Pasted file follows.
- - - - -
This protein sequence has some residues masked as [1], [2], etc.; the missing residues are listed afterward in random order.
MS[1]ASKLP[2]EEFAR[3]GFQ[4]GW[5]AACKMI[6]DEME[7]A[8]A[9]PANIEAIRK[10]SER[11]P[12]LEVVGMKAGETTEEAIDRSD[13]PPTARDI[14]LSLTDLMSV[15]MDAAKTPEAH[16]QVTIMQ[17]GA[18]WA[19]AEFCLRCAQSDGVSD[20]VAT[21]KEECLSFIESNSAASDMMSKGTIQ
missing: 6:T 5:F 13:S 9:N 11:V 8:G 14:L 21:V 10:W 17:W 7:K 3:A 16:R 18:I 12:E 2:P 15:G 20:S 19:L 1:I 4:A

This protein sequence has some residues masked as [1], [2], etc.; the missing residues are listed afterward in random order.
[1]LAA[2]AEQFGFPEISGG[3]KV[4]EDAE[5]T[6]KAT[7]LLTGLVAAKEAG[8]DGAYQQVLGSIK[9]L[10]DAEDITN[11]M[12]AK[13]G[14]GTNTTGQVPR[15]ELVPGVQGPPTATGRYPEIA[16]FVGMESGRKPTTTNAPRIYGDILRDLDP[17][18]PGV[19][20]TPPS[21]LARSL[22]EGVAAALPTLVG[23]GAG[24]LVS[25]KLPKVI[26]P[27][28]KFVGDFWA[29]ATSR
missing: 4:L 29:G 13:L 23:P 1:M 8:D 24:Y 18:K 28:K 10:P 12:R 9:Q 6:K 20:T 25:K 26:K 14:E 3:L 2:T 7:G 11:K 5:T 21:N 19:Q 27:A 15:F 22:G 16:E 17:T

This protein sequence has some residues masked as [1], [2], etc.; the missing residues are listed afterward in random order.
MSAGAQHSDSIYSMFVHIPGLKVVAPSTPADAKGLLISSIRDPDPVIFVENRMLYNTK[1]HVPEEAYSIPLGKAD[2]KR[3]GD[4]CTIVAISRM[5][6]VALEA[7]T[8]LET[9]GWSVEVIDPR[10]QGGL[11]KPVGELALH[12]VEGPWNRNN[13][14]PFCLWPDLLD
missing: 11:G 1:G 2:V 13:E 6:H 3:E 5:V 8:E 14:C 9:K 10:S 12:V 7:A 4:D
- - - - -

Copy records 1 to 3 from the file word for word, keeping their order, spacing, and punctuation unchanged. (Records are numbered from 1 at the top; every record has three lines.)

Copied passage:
This protein sequence has some residues masked as [1], [2], etc.; the missing residues are listed afterward in random order.
MS[1]ASKLP[2]EEFAR[3]GFQ[4]GW[5]AACKMI[6]DEME[7]A[8]A[9]PANIEAIRK[10]SER[11]P[12]LEVVGMKAGETTEEAIDRSD[13]PPTARDI[14]LSLTDLMSV[15]MDAAKTPEAH[16]QVTIMQ[17]GA[18]WA[19]AEFCLRCAQSDGVSD[20]VAT[21]KEECLSFIESNSAASDMMSKGTIQ
missing: 6:T 5:F 13:S 9:N 11:V 8:G 14:L 21:V 10:W 17:W 7:K 3:A 16:R 18:I 12:E 2:P 15:G 20:S 19:L 1:I 4:A

This protein sequence has some residues masked as [1], [2], etc.; the missing residues are listed afterward in random order.
[1]LAA[2]AEQFGFPEISGG[3]KV[4]EDAE[5]T[6]KAT[7]LLTGLVAAKEAG[8]DGAYQQVLGSIK[9]L[10]DAEDITN[11]M[12]AK[13]G[14]GTNTTGQVPR[15]ELVPGVQGPPTATGRYPEIA[16]FVGMESGRKPTTTNAPRIYGDILRDLDP[17][18]PGV[19][20]TPPS[21]LARSL[22]EGVAAALPTLVG[23]GAG[24]LVS[25]KLPKVI[26]P[27][28]KFVGDFWA[29]ATSR
missing: 4:L 29:G 13:L 23:P 1:M 8:D 24:Y 18:K 28:K 10:P 12:R 9:Q 6:K 20:T 25:K 26:K 14:E 3:L 2:T 7:G 11:K 5:T 21:N 19:Q 27:A 15:F 22:G 16:E 17:T

This protein sequence has some residues masked as [1], [2], etc.; the missing residues are listed afterward in random order.
MSAGAQHSDSIYSMFVHIPGLKVVAPSTPADAKGLLISSIRDPDPVIFVENRMLYNTK[1]HVPEEAYSIPLGKAD[2]KR[3]GD[4]CTIVAISRM[5][6]VALEA[7]T[8]LET[9]GWSVEVIDPR[10]QGGL[11]KPVGELALH[12]VEGPWNRNN[13][14]PFCLWPDLLD
missing: 11:G 1:G 2:V 13:E 6:H 3:E 5:V 8:E 14:C 9:K 10:S 12:V 7:A 4:D